Cancer is not a single static disease. It is a complex condition and more than 250 types have been identified so far.
Tumours have recently been discovered in dinosaur bones from around 70 million years ago, though the first description of cancer appeared a little later in 3000BC in Ancient Egypt. The writing noted, "There is no treatment".
In Holland in 1649 Zacutus Lusitani proposed that cancer patients should be isolated for fear that cancer would spread. We now understand that human cancer is not contagious, though chronic infection with certain viruses, bacteria and parasites can increase the risk of developing cancer.
Early surgical procedures were performed without anaesthetic and could be severely disfiguring. Today, patients with many common cancers can be treated with minimally invasive laparoscopic surgery where tumours are removed through small incisions.
Modern-day chemotherapy has its origins on the battlefields of WW1. Scientists researching why soldiers exposed to mustard gas had died, discovered a low number of immune cells in their blood and hypothesised that if the gas could destroy normal white blood cells, it could also destroy white blood cell cancer. Further experiments proved their theory correct, and this was the beginning of chemotherapy.
Today's chemotherapies can improve survival, dramatically improve quality of life and even cure some cancers.
For example, 99% of all cases of cervical cancer are caused by the human papillomavirus (HPV). Thanks to modern diagnostic techniques, women can be screened for HPV infections. When detected and managed at the very earliest stage, cervical cancer has over a 93% cure rate.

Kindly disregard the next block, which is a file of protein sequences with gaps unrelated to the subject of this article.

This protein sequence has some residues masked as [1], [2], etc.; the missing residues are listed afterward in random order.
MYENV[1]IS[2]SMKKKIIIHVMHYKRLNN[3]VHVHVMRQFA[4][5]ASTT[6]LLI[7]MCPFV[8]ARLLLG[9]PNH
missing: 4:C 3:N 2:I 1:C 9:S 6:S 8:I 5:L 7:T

Despite advances in diagnostics and cancer treatments, universal access to medical innovation and quality healthcare remains a global challenge.
A growing healthcare challenge globally, not only is obesity a factor in cancer diagnosis, but it is also linked to recurrence of cancer and mortality rates.
Today our understanding of the biology of cancer has led to the development of drugs which harness our own immune systems – either by stimulating the immune system to attack cancer cells, or by boosting immune system components with man-made proteins.
Treatments work in different ways with some boosting the immune system in a general way, and other more targeted therapies which interfere with specific molecules involved in cancer cell growth and survival.
Scientists believe that in the future a 'cure' may be reached by re-establishing the correct equilibrium between the cancer and the immune system.
7 out of 10 children are now cured of cancer! Childhood cancers respond well to chemotherapy as they are usually fast growing cancers, and most forms of chemotherapy affect quickly growing cells. Children's bodies are also largely better able to recover from higher doses of treatment than adults' bodies.
Two out of three people are now living at least five years after their cancer has been diagnosed. Within the last decade alone, the response rates to treatments across all cancers have nearly doubled.
Traditionally, all patients diagnosed with a certain type of cancer received the same treatment. These one-size-fits-all products worked for some patients, but were ineffective for others or caused side effects.
By using specific diagnostic tests, doctors can now predict how well a patient responds to treatment. These tests also enable physicians to determine the best dosage and duration of treatment.
Personalised healthcare already enables targeted, more effective treatments for different sub-types of breast, lung, skin and blood cancers. Today, the majority of new pharmaceuticals are being developed with a specific companion diagnostic test.